Tamil Nadu is known for large temples with multiple gopurams (towers at the entrance), and passageways or praharas constructed in stone. The existing gopurams in most temples we see, had been added in bricks and painted with vibrant colours in the later years under subsequent kings. The entire structure of many such shrines has changed with time.
But Vijayalaya Cholisvaram temple at Narttamalai village in Pudukkottai district is an excellent example of early Chola architecture, that remains intact with not much further additions for the past 1200 years. Though smaller in size compared to other temples, the entire structure from base to the top had been constructed in stone. It is the forerunner of the Chola temples.
Situated atop Melamalai hill, the temple was built by Vijayalaya Cholan (850 – 871 CE), founder of the imperial Chola dynasty that dominated South India for the next four centuries. Narttamalai village has a cluster of 9 hills and also houses 2 rock-cut cave temples one for shiva and another for Vishnu. The village was earlier known as ‘Nagarathar Malai’ as it was under the administration of merchants of the erstwhile dynasties.
During the time of Pallavas and Cholas, circa 7th century to 13th century, this place had considerable political and cultural importance. Granite from the hillocks here was used for the construction of many temples in the neighbourhood, including the Thanjavur Big Temple. Now Narttamalai, situated 17 km from Pudukkottai district, on the Trichy-Pudukkottai Highway is often passed unnoticed by the travellers.
It is a structural stone temple, with a main shrine in the centre and eight sub-shrines around it, out of which only six remain today. Each of these has a square sanctum with a bulbous sikara over it and a rectangular open mandapa in front. Traces of a wall surrounding the enclosure with the gateway in the east can be seen. There is no gopuram at the entrance of the monument.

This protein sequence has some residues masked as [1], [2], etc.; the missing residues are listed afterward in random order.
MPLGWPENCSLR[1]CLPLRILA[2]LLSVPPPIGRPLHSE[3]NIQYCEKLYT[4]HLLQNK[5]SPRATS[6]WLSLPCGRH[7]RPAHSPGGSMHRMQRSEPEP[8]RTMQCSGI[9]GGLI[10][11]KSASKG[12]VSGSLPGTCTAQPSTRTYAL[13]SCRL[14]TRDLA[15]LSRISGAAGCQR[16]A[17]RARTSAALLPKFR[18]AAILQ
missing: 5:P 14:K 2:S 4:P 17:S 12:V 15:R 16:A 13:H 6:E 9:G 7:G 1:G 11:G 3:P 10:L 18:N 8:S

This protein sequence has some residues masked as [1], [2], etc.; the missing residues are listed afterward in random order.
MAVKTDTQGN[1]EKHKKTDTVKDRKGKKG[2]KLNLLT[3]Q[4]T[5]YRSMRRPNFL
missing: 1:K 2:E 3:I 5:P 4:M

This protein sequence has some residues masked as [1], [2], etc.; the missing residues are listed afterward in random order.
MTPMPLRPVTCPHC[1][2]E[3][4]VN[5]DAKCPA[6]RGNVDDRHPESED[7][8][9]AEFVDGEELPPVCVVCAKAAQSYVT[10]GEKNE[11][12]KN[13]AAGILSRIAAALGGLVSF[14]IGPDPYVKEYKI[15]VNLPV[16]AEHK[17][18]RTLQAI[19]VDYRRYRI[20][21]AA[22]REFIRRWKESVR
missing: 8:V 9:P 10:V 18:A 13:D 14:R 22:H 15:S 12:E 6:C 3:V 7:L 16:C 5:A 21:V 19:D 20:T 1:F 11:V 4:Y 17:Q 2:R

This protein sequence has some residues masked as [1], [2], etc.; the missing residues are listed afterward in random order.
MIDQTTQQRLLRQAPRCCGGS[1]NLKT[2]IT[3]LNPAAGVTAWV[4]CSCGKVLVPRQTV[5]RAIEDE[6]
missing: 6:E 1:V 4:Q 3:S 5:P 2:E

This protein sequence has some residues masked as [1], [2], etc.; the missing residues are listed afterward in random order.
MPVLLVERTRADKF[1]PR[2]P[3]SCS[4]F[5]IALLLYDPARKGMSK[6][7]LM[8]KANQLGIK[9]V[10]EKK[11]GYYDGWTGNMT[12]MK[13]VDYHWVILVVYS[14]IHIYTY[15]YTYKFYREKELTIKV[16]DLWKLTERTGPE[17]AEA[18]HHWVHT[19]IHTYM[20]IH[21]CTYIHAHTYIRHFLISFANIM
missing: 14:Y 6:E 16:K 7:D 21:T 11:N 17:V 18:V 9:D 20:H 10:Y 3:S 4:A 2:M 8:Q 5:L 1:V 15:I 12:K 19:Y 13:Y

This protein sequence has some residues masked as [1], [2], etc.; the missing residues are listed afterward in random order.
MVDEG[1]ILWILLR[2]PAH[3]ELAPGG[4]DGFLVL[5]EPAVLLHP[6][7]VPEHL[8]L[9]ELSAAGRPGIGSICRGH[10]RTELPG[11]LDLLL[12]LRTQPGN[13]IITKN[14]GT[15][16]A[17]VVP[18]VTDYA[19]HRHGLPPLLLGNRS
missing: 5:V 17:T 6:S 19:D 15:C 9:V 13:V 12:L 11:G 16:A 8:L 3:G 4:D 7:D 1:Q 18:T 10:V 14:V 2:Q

The tower on top of the garbagriha (santum sanctorum) or the main shrine is four-storied with a circular shikara, to match with the circular garbagriha. The stone stupi (filial), which once should have graced the top of the shikara is missing. Since the time of its construction intersects with the Pallava regime, the vimana resembles the Pallava monuments in Mamallapuram and Kanchipuram.
The Ardhamandapa in front of the sanctum has 6 pillars. The mandapa has a wall enclosure and a flat ceiling. Over this is a parapet wall decorated with a series of miniature shrines called panjaras. The outer wall of the ardhamandapa has a row of yazhi and elephant sculptures running around the entire shrine. This embellished frieze adds to the beauty of the structure.
The entrance guards outside the ardhamandapa are 5 feet tall. These two dvarapalas have two hands – one resting on a club and the other in a wondering pose. Their armlets, bracelets, necklaces, belts, and sacred thread can be considered typical features of sculptures of the age of Vijayalaya.
The nandhi outside the main shrine is placed inside a small mandapa with four pillars. Now, the nandhi sits in bare sunlight as the terrace above the pillars is missing.
Vijayalaya Cholisvaram is unique in a number of ways. The first being that it is the earliest and grandest of the early Chola structural temples. It has a circular garbagriha, which only few South Indian temples have. Most of the temples have either a square or a rectangular garbagriha. The existing sub-shrines, though without idols in them, are still intact, clearly bringing out the general layout of the temple. Several stunning sculptures of this temple such as the Saptamaatrikas, Vindhara Dakshinamurti, and more can be seen even now in the Govt. Museum of Pudukkottai. There is no doubt that this granite masterpiece has set the tone for the grandeur of the Chola architecture in the coming centuries.
Special thanks to my friend Mr. Maheshwaran for the photos.